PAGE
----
Sunday, February 3, 2008

7.16 Organ donors

(A post-op transplanted cornea - the zig-zag lines are the sutures)

Organ donation remains a voluntary act, at least in the US. The way it must be. Usually, at driver's license renewal, a question on whether you are willing to donate your organs is put forth. You can answer either yes or no and your wish is honored. Or you can carry a donor card with you (see picture below). In the hospitals, it is often a difficult task for physicians to request organ donation of a deceased from the grieving family; although who almost always give their consents.
Organ donation actually cuts through social, cultural and religious boundaries. It is a universal human act of giving and care.

Donated organs that can benefit many others include: Kidneys, heart, liver, pancreas, intestines, lungs; skin; bone and bone marrow; and the cornea. To keep these organs/tissues safe, both the FDA and the Health Resources and Services Administration (part of the HHS) have issued rules and guidelines - necessary for avoiding life-threatening infectious agents. Unfortunately, there are also unscrupulous operators who provide contaminated or cancerous organs that result in the death/injury of the recipients.

Here, we will touch upon the corneal issue. You can elect to donate only your corneas (see donor card above). They are a true gift of sight. The Sri Lanka Eye Donation Society is known to have collected tens of thousands of corneas, made available not only to Sri Lankans but also to numerous patients in other countries. These and all other donors deserve our special gratitude and respect.

It is estimated that in the US, between 30-50,000 corneal transplants are performed each year. And the reason for such an operation is to restore vision to patients with the following problems:

Keratoconus (cone-shaped cornea, see illustration below) and thinning of the cornea
Cornea scarring and ulcers (caused by, e.g., infection or injury)
Corneal opacities or severe edema

(Keratoconus - from
Eye banks are now responsible for retrieving and preserving the donor eyes which are then provided to corneal surgeons. Since the eyes have limited "shelf life", unused (plus those deemed unsuitable) eyes can also be used for lab research. Essentially, there is no such thing as a wasted donor eye.

So can the donor corneas be preserved for as long as possible without losing their viability? In the olden days, the whole eyes were simply stored in a refrigerator and the corneas used within 2 days. Now, the excised corneas are placed in culture media such as Optisol GS or Eusol-C, which can preserve the cornea for up to 2 weeks (at 0-4°C). Other MEM-based modified culture media may also be used if needed. The corneas are inspected for the shape and count of the endothelial cells. The more cell loss the less viable/successful after transplantation.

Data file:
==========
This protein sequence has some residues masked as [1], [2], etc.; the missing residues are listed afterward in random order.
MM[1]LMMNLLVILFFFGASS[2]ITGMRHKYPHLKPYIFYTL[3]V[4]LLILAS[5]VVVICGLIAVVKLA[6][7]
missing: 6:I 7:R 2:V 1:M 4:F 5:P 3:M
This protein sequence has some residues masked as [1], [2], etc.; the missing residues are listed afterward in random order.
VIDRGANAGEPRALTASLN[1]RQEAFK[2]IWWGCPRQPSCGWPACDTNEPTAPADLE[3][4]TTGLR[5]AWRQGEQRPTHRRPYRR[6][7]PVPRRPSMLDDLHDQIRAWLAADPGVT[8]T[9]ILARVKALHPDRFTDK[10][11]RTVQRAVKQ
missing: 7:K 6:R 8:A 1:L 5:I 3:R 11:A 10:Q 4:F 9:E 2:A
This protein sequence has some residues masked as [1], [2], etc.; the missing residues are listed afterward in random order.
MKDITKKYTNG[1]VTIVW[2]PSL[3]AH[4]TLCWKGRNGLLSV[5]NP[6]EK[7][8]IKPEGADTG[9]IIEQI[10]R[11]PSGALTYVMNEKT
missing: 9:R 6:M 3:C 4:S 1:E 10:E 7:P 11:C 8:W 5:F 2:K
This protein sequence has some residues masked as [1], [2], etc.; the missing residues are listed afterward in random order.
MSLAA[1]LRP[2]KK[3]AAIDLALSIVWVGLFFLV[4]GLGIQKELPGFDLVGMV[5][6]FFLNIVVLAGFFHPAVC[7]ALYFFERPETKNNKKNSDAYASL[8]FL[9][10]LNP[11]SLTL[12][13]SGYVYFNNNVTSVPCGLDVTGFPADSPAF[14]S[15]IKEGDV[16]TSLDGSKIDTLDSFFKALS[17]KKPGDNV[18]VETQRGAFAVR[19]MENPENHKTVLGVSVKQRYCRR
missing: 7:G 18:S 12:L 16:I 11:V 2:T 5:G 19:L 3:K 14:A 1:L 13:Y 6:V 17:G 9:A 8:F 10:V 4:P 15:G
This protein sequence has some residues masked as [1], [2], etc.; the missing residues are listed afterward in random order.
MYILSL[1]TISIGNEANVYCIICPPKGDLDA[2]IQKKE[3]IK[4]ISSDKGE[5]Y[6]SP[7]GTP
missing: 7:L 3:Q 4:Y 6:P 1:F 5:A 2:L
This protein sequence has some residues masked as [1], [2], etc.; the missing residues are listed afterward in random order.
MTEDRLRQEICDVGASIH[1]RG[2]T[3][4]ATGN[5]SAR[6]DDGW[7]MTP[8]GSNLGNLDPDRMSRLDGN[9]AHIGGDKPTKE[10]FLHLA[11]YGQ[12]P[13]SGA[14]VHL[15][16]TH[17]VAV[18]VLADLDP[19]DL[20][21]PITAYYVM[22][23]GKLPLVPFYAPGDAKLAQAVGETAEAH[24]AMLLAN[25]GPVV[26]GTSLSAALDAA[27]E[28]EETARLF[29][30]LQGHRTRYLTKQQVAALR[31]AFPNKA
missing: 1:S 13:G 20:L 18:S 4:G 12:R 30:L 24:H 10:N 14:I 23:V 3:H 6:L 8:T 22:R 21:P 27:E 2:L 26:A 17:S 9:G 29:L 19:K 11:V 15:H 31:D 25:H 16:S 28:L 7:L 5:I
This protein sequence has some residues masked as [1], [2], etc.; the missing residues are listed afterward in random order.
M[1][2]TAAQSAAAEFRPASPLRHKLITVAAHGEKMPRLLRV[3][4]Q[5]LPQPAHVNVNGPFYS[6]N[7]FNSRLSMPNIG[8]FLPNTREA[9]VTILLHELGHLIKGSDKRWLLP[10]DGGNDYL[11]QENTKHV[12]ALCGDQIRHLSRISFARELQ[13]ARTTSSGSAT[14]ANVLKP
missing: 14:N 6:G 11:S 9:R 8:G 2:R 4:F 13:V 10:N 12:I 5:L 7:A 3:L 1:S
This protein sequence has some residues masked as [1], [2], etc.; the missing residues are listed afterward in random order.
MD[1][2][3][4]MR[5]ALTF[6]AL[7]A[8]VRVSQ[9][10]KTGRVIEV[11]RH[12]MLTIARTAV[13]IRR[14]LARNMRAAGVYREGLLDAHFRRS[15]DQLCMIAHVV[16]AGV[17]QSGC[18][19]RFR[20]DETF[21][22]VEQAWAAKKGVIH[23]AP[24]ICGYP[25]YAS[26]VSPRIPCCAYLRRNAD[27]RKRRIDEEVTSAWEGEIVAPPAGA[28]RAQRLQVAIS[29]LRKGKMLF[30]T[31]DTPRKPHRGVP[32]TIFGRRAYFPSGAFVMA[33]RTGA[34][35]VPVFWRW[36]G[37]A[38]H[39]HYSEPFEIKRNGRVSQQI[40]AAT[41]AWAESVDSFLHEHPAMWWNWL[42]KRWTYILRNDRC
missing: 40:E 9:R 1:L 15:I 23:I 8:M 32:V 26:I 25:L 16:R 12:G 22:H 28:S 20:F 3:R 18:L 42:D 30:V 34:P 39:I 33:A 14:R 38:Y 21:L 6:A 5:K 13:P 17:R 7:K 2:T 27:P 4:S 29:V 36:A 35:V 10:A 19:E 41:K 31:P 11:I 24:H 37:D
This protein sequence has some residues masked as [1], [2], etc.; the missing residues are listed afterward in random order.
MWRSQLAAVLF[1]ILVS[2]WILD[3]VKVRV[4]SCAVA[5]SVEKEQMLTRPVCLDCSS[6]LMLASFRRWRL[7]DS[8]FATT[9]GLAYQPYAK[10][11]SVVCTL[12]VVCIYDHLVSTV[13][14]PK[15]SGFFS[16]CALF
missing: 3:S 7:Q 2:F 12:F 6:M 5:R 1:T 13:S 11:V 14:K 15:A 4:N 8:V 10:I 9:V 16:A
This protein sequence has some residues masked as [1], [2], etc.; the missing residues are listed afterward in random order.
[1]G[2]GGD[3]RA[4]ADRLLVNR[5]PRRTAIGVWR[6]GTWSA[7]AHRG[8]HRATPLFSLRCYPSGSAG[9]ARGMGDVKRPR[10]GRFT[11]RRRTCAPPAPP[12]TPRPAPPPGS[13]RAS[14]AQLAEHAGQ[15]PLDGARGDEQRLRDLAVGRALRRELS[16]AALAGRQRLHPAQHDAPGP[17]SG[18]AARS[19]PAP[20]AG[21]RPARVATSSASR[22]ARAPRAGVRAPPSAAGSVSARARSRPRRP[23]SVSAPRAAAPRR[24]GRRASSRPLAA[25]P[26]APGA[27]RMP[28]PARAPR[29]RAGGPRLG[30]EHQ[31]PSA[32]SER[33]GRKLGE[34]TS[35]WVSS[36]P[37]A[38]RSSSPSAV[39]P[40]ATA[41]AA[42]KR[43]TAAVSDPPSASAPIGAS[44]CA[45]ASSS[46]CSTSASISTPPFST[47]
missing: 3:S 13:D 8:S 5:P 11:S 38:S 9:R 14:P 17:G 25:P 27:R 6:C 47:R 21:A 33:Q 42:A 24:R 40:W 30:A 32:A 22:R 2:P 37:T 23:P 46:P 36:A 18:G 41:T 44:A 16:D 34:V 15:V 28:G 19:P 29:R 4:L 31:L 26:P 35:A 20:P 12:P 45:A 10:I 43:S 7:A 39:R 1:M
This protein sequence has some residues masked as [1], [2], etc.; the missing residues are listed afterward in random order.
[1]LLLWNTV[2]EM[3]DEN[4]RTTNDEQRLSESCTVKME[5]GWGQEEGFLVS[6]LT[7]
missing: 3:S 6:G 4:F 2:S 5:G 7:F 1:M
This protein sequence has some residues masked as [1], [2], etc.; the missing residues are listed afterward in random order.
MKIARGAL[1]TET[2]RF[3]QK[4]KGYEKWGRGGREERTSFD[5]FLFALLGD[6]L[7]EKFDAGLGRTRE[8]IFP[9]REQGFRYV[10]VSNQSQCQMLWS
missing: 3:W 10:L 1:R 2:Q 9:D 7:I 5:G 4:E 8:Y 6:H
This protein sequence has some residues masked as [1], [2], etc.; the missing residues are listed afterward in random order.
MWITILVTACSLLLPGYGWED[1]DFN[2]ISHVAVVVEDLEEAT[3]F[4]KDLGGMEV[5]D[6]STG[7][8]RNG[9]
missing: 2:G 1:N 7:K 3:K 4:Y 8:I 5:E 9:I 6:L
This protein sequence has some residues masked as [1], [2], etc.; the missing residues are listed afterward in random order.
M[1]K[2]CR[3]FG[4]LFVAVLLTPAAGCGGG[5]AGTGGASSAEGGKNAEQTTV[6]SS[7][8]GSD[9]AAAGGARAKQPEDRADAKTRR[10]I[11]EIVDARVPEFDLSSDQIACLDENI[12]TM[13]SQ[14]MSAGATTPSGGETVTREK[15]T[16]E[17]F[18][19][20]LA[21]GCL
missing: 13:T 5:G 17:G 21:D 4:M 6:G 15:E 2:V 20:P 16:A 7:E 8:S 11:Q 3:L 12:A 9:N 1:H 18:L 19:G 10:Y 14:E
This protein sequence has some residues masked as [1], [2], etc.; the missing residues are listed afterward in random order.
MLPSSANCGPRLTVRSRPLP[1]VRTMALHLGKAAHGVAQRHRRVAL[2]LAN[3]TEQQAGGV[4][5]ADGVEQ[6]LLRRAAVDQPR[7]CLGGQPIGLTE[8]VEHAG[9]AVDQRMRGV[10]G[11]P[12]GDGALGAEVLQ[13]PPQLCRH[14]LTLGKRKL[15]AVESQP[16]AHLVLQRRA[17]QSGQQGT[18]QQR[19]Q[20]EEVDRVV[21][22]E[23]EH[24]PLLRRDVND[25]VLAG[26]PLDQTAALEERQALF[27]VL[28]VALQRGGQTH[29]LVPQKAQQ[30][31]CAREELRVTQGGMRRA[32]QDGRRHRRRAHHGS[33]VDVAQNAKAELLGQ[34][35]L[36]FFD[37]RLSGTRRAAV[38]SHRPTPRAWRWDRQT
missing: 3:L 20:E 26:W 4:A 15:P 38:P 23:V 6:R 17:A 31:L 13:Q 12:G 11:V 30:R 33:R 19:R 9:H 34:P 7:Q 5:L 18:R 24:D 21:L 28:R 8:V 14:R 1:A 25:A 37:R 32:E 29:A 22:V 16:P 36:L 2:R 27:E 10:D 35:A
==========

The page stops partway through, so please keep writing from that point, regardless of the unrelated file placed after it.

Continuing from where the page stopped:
Technically, there are three corneal transplant procedures. The most common is Penetrating Keratoplasty, in which the whole damaged cornea is replaced with the donor cornea. A trephine (similar to a miniature cookie cutter) is used to cut the donor and recipient corneal buttons, so the sizes match. Unexpectedly, the recent popularity of LASIK has actually reduced the donor cornea availability because the cornea now maybe too thin for penetrating keratoplasty. The alternative is to use only the endothelium, which is untouched by the LASIK procedure, for Deep Lamellar Transplant. Yet another procedure is the Surface Lamellar Transplant, in which, only the superficial layers of the cornea, in toto, are replaced. The corneal surgeon of course is the one who can decide which procedure works the best for you.

Corneal transplants have the usual surgical complications such as infection, bleeding, inflammation, and the occasional rejection (rare because the cornea is not a vascularized tissue). However, the success rate is quite high, e.g., 98% in keratoconus repair and more than 90% overall. We have just seen a case of of keratoconus that recurred after the transplant. This has been reported by others, in 11.7% of post-op cases. The causative factor is, however, still unknown.

By and large, corneal transplant, as cataract extraction, is a very safe way of replacing damaged corneas.

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